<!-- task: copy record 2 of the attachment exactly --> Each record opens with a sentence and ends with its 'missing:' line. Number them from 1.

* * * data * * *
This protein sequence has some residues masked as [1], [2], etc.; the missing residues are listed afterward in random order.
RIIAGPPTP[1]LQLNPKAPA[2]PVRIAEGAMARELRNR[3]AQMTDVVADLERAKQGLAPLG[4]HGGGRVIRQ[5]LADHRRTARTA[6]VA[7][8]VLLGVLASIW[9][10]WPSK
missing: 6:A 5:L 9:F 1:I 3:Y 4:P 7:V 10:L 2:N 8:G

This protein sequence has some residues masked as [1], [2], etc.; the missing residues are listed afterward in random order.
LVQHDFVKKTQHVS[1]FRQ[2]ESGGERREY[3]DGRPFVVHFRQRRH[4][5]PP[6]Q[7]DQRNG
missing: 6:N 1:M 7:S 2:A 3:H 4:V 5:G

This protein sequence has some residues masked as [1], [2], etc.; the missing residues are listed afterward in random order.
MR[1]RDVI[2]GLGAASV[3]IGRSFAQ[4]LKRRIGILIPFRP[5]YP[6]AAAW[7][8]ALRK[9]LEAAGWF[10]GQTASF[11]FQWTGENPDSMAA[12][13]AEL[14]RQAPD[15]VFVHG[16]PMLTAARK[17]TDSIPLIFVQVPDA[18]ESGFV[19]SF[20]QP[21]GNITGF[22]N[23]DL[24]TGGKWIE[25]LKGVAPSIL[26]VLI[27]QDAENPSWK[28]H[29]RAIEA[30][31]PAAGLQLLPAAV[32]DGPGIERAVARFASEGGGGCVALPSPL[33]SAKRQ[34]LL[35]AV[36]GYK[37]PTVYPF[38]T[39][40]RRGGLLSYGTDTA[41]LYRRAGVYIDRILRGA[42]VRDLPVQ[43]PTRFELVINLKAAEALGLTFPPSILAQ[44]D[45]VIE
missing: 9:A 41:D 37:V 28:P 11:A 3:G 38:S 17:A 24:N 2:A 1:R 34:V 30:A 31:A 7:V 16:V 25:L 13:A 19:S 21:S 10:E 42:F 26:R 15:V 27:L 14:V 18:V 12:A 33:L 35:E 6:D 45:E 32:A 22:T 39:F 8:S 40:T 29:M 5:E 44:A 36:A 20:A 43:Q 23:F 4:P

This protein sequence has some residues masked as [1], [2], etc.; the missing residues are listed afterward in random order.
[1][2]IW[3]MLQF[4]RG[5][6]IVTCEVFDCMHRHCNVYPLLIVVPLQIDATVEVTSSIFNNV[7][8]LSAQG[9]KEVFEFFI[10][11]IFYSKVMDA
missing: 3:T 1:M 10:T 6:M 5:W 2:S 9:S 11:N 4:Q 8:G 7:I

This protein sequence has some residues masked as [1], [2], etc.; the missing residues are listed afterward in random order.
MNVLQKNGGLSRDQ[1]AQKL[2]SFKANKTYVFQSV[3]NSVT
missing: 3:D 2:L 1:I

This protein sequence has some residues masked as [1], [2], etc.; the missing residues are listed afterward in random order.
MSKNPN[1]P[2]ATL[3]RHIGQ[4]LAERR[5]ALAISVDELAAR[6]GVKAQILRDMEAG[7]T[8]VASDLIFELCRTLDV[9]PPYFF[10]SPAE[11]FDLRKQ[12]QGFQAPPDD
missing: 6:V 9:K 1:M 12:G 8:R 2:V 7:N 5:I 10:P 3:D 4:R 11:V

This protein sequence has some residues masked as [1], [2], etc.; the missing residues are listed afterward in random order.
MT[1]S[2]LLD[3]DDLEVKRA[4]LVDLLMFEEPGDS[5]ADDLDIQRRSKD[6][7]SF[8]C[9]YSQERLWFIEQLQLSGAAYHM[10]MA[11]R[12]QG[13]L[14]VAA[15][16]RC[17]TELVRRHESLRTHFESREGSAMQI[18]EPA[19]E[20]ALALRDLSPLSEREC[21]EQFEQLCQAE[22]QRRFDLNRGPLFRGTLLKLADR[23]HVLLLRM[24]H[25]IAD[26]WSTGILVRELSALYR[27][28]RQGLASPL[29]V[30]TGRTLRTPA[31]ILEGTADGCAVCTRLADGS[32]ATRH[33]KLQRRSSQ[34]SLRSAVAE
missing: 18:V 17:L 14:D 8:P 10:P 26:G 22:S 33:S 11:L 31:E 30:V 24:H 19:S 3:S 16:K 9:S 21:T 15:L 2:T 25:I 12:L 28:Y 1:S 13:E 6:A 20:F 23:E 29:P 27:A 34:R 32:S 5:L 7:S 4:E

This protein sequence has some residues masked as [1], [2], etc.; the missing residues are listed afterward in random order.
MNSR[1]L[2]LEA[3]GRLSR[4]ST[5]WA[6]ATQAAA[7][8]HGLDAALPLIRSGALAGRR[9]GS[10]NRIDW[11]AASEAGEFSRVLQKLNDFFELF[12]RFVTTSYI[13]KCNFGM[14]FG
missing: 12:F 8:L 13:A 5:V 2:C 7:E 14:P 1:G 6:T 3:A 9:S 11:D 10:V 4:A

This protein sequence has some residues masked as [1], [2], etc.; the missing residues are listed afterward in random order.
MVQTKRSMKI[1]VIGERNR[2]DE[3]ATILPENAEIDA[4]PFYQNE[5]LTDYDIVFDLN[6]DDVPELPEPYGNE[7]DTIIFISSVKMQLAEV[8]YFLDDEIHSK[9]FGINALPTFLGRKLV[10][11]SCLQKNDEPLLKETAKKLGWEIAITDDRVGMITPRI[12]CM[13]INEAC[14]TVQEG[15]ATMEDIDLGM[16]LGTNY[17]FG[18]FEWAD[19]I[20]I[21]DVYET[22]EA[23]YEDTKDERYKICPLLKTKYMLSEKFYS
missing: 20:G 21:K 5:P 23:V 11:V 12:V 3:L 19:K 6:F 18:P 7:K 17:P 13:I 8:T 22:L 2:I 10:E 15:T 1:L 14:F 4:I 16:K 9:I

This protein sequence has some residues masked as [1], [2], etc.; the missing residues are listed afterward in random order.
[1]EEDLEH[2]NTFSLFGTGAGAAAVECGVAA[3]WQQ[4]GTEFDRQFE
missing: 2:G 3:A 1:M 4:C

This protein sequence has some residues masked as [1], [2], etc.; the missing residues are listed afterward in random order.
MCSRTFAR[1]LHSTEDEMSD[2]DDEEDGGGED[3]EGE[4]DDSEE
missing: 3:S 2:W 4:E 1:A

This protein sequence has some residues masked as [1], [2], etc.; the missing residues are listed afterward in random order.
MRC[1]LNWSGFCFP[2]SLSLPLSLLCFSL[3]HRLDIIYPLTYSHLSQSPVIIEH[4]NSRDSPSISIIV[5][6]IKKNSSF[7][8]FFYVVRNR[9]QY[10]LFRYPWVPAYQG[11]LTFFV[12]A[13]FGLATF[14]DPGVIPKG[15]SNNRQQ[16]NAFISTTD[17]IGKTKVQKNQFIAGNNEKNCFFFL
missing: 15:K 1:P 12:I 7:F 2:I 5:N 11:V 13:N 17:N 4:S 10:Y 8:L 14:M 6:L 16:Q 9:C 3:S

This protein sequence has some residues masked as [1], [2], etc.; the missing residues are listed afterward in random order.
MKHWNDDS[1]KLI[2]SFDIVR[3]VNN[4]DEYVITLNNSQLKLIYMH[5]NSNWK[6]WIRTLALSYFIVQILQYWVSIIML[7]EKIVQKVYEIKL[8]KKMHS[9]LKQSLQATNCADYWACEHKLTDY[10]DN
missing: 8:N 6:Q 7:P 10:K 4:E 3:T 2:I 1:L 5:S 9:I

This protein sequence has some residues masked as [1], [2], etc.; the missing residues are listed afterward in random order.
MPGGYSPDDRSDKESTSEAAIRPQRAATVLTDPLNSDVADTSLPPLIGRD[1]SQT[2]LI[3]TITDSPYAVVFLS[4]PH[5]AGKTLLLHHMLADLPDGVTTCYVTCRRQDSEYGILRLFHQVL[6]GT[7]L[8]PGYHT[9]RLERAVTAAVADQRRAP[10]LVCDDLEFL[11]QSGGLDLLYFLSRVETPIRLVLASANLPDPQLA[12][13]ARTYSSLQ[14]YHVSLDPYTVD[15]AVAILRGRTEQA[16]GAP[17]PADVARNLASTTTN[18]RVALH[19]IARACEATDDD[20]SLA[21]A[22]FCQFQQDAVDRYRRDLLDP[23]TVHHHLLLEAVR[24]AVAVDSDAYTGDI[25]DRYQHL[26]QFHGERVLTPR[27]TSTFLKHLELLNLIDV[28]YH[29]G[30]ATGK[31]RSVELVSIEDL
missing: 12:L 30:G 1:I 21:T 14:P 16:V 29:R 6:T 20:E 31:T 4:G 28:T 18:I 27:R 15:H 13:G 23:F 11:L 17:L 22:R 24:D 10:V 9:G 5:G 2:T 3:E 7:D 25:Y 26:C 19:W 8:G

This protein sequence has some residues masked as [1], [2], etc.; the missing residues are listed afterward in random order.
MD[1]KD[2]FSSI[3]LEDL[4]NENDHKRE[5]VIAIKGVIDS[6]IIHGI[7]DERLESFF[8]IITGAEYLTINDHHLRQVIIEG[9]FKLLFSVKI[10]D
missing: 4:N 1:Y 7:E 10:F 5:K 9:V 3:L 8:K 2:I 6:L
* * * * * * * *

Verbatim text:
This protein sequence has some residues masked as [1], [2], etc.; the missing residues are listed afterward in random order.
LVQHDFVKKTQHVS[1]FRQ[2]ESGGERREY[3]DGRPFVVHFRQRRH[4][5]PP[6]Q[7]DQRNG
missing: 6:N 1:M 7:S 2:A 3:H 4:V 5:G